Modified: October 14, 2016 11:16am
Today, Erie County Executive Mark C. Poloncarz presented his Fiscal Year 2017 proposed Erie County Budget (“Proposed Budget”), noting the pressure placed on the proposal by the New York State Tax Cap while also highlighting the significant investments in infrastructure, quality-of-life services and programs, poverty initiatives, and economic development that the Proposed Budget contains. In addition, Poloncarz announced that the Proposed Budget contains a two-cent cut in the county Property Tax Rate, which will drop that rate to $4.94 per thousand dollars of assessed value from the current rate of $4.96 and will keep Erie County under the NYS-imposed Tax Cap for 2017. This is the second year in a row with a proposed cut in that rate, which was cut from $4.99 in 2015 and from $5.03 in 2009-2014.
The 2017 Proposed Budget prioritizes funding $55.6 million for vital infrastructure improvements, of which $23.9 million would be used for road and bridge work. Erie County has conducted over $60 million in such work since 2014. The proposal also includes over $469,000 in new funding for the Buffalo and Erie County Public Library; funding for the B&ECPL has been increased by $1.8 million over the past four budget years. Other highlights of the Proposed Budget include an increase in capital funding of $1 million for the Buffalo Niagara Convention Center; an increase of $225,000 in funding for arts and cultural organizations, the fifth consecutive funding increase for these groups since 2012; continued funding for the redevelopment of the Bethlehem Steel site in Lackawanna; an increase in funding of $80,000 for summertime Operation Prime Time youth development programs; and continued funding for new vans for the “Going Places” senior transportation program. By the end of 2017 the Poloncarz administration will have replaced all 15 of the senior vans used countywide. In addition, the Proposed Budget includes an initial appropriation of $500,000 for anti-poverty initiatives in 2017.
“A sensible and reasonable budget addresses the needs of the community, balances available funds in a wise manner while remaining cognizant of future responsibilities, and builds on past successes. We are doing that today as we present a proposal that cuts real property taxes and still remains below the NYS tax cap,” said Erie County Executive Mark C. Poloncarz. “This is the fifth Budget that I have presented as Erie County Executive, and it underscores Erie County’s growth as well as the challenges that the NYS tax cap and state-mandated costs, which constitute fully 90% of our Budget for 2017, still present. Moreover, it reflects my administration’s continuing commitment to combating poverty in our county, investing in our infrastructure, and providing the services that taxpayers demand and expect. ”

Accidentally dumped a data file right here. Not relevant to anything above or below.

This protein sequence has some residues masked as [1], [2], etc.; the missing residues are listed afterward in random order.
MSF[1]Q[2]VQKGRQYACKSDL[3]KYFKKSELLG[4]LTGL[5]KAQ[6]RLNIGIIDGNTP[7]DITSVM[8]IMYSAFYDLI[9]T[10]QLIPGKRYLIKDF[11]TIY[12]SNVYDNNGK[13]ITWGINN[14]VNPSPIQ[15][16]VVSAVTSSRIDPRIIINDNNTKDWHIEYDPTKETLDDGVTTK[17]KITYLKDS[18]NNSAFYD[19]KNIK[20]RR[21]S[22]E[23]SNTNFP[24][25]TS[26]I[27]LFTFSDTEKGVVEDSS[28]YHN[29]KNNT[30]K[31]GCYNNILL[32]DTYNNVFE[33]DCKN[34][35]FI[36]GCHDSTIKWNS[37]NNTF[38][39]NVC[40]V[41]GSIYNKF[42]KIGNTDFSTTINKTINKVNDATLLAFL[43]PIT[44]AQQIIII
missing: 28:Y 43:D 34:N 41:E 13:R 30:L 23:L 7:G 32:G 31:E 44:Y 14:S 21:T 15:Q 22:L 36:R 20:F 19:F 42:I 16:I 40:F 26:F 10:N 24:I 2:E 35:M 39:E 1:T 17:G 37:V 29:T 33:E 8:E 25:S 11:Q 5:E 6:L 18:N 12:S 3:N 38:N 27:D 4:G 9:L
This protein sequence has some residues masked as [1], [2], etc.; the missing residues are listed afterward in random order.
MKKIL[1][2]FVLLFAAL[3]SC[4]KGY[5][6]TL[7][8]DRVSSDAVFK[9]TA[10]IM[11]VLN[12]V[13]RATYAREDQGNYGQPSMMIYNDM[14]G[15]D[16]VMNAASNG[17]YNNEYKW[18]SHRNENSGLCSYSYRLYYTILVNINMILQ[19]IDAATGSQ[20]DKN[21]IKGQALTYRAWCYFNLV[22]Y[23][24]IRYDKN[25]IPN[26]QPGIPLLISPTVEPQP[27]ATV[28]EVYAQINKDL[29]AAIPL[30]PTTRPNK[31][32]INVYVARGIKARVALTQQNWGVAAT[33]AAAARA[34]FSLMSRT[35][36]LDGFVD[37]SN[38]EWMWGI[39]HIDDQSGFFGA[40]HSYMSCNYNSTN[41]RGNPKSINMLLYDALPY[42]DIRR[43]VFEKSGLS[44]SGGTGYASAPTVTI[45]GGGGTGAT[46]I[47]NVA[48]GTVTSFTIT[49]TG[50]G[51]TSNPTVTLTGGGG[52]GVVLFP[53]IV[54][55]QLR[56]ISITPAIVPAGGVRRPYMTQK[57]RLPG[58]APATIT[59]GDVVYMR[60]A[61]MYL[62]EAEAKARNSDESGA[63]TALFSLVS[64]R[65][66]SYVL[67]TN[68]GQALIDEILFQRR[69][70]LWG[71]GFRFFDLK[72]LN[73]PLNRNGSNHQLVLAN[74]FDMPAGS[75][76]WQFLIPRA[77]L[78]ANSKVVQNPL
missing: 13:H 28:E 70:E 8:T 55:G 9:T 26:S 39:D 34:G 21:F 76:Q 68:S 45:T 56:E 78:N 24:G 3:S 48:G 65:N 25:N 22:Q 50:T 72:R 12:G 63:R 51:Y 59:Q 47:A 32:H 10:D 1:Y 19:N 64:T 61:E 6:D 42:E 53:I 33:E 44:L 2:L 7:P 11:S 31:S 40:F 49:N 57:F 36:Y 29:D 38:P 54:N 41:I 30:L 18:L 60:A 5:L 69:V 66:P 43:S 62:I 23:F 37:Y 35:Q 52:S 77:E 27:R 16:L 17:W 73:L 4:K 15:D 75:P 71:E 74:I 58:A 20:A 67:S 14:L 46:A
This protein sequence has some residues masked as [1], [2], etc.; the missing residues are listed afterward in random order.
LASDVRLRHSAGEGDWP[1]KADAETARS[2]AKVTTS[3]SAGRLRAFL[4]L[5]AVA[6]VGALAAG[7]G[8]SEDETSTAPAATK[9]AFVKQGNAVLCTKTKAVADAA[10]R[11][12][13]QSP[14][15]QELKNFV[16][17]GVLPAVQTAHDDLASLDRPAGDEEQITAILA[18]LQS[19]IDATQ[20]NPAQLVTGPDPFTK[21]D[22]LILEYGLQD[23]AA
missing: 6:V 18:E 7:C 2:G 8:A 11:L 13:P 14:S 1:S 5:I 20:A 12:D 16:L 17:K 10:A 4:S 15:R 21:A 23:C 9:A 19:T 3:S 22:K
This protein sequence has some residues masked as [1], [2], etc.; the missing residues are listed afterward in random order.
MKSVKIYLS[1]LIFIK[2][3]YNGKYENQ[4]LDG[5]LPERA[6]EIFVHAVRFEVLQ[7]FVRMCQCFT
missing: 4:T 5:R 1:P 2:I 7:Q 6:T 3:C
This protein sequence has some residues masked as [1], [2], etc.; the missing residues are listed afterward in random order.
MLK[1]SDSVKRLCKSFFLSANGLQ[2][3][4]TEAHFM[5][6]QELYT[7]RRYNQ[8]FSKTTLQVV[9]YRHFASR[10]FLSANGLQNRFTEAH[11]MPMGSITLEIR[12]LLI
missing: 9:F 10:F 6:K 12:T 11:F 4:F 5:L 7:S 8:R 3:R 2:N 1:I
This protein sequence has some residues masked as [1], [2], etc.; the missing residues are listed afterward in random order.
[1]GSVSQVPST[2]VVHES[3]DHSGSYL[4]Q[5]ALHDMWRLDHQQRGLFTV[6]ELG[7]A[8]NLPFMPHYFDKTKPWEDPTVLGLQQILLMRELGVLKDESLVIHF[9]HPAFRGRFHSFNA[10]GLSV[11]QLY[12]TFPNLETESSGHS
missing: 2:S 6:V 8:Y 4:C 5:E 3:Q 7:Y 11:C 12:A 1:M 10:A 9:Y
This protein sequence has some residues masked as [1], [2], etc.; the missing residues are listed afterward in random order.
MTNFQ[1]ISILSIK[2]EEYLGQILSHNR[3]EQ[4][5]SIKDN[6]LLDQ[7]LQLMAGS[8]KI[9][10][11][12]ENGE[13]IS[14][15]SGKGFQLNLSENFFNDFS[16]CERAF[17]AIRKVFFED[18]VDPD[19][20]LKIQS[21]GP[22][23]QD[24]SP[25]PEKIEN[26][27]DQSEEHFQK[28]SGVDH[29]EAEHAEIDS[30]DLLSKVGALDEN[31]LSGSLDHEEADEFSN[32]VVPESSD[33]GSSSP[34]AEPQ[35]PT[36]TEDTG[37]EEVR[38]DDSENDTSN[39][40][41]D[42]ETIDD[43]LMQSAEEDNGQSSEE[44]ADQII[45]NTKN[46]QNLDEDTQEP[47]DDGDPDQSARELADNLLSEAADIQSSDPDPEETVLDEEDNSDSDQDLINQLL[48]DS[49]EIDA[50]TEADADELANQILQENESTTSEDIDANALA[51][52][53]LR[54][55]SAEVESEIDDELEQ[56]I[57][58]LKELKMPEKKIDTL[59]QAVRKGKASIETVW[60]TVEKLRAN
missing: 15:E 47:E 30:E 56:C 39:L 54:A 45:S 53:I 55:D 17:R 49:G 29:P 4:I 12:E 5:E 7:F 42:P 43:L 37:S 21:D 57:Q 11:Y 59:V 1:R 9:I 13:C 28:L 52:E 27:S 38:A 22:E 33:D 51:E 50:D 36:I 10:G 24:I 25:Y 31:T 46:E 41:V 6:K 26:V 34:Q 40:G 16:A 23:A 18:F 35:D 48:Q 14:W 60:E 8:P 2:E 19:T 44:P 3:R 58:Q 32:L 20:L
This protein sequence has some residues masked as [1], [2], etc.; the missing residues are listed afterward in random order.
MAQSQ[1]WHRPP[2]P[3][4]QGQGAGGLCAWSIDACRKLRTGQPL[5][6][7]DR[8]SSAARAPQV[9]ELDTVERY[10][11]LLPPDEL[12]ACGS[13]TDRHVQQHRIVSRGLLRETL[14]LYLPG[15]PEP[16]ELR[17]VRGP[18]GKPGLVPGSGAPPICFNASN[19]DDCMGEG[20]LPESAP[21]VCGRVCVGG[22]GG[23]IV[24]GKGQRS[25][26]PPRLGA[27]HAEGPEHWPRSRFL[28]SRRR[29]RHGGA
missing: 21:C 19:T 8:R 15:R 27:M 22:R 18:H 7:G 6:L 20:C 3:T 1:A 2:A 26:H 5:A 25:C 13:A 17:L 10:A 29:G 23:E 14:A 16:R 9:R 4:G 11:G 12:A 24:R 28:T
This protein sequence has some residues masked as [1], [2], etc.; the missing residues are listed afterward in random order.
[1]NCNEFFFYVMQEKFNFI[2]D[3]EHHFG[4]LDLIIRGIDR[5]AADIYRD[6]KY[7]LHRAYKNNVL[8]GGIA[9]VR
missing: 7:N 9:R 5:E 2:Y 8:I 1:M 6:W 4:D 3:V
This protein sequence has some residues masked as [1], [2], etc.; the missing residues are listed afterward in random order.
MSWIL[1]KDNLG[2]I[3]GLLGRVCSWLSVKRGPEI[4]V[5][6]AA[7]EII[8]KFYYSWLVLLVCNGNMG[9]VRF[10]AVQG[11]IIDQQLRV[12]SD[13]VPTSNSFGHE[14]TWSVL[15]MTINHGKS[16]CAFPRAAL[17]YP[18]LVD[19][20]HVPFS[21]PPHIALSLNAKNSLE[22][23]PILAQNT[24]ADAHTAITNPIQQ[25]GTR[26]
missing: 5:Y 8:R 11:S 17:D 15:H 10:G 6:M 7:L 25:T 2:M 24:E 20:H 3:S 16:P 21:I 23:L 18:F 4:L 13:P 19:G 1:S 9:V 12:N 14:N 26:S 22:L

The 2017 Proposed Budget for the General Fund is $1,454,648,305 and includes $341.6 million of sales tax, which is collected by Erie County and distributed to local governments, school districts and the Niagara Frontier Transportation Authority. This amounts to a total increase of less than one percent (0.69%) over the adjusted 2016 Budget. In total, for all County operating funds, the 2017 Budget is only 0.15% higher than the adjusted 2016 Budget.
State- and federally-mandated costs, which fund nearly 40 programs countywide, consume 90% of Erie County’s total budget. An increase in court-ordered mental health evaluations and services, increases in indigent legal defense costs, increases in spending for child welfare and foster care, and other increases in related mandated costs are driving an overall rise in the cost of provision for these services. Health insurance costs are also rising, primarily due to growing pharmaceutical expenses, while the county is also shouldering an increased share of grants in the Health, Central Police Services, and Emergency Services Departments due to lower state or federal contributions to these programs. In addition, the county is also facing increased debt service payments from greater spending on road and highway improvements and projects.